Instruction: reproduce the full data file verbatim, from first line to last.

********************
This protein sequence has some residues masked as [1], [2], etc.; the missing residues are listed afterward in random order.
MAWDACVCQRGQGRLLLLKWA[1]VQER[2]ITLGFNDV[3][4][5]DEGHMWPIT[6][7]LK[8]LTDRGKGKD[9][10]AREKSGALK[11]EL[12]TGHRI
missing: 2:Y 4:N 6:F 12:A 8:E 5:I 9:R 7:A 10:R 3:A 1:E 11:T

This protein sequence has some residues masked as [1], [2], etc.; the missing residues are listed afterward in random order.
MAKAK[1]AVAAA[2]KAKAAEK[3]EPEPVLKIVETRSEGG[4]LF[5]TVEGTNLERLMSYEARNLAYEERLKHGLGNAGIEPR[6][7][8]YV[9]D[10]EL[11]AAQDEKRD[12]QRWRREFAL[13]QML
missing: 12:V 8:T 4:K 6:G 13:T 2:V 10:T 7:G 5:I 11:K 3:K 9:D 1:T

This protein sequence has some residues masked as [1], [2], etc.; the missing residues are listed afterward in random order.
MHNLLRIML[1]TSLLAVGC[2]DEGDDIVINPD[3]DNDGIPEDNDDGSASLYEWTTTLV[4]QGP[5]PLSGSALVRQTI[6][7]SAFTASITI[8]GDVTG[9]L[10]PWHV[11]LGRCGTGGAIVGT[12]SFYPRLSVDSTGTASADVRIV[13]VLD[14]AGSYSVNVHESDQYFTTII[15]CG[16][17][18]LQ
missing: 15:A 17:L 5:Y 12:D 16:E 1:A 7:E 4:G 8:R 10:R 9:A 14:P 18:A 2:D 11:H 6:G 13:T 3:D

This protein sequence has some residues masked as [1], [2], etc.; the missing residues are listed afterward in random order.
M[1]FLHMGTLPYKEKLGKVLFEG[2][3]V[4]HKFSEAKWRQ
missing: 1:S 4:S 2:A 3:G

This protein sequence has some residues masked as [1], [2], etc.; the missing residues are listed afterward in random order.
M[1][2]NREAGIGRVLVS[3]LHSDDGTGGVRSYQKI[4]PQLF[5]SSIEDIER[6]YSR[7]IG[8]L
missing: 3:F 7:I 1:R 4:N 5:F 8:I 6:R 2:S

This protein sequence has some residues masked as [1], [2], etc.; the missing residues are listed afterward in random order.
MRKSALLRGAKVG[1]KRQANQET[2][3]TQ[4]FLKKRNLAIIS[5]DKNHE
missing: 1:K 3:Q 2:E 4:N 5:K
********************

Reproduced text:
This protein sequence has some residues masked as [1], [2], etc.; the missing residues are listed afterward in random order.
MAWDACVCQRGQGRLLLLKWA[1]VQER[2]ITLGFNDV[3][4][5]DEGHMWPIT[6][7]LK[8]LTDRGKGKD[9][10]AREKSGALK[11]EL[12]TGHRI
missing: 2:Y 4:N 6:F 12:A 8:E 5:I 9:R 7:A 10:R 3:A 1:E 11:T

This protein sequence has some residues masked as [1], [2], etc.; the missing residues are listed afterward in random order.
MAKAK[1]AVAAA[2]KAKAAEK[3]EPEPVLKIVETRSEGG[4]LF[5]TVEGTNLERLMSYEARNLAYEERLKHGLGNAGIEPR[6][7][8]YV[9]D[10]EL[11]AAQDEKRD[12]QRWRREFAL[13]QML
missing: 12:V 8:T 4:K 6:G 13:T 2:V 10:T 7:G 5:I 11:K 3:K 9:D 1:T

This protein sequence has some residues masked as [1], [2], etc.; the missing residues are listed afterward in random order.
MHNLLRIML[1]TSLLAVGC[2]DEGDDIVINPD[3]DNDGIPEDNDDGSASLYEWTTTLV[4]QGP[5]PLSGSALVRQTI[6][7]SAFTASITI[8]GDVTG[9]L[10]PWHV[11]LGRCGTGGAIVGT[12]SFYPRLSVDSTGTASADVRIV[13]VLD[14]AGSYSVNVHESDQYFTTII[15]CG[16][17][18]LQ
missing: 15:A 17:L 5:Y 12:D 16:E 1:A 7:E 4:G 8:R 10:R 9:A 14:P 18:A 2:D 11:H 6:G 13:T 3:D

This protein sequence has some residues masked as [1], [2], etc.; the missing residues are listed afterward in random order.
M[1]FLHMGTLPYKEKLGKVLFEG[2][3]V[4]HKFSEAKWRQ
missing: 1:S 4:S 2:A 3:G

This protein sequence has some residues masked as [1], [2], etc.; the missing residues are listed afterward in random order.
M[1][2]NREAGIGRVLVS[3]LHSDDGTGGVRSYQKI[4]PQLF[5]SSIEDIER[6]YSR[7]IG[8]L
missing: 3:F 7:I 1:R 4:N 5:F 8:I 6:R 2:S

This protein sequence has some residues masked as [1], [2], etc.; the missing residues are listed afterward in random order.
MRKSALLRGAKVG[1]KRQANQET[2][3]TQ[4]FLKKRNLAIIS[5]DKNHE
missing: 1:K 3:Q 2:E 4:N 5:K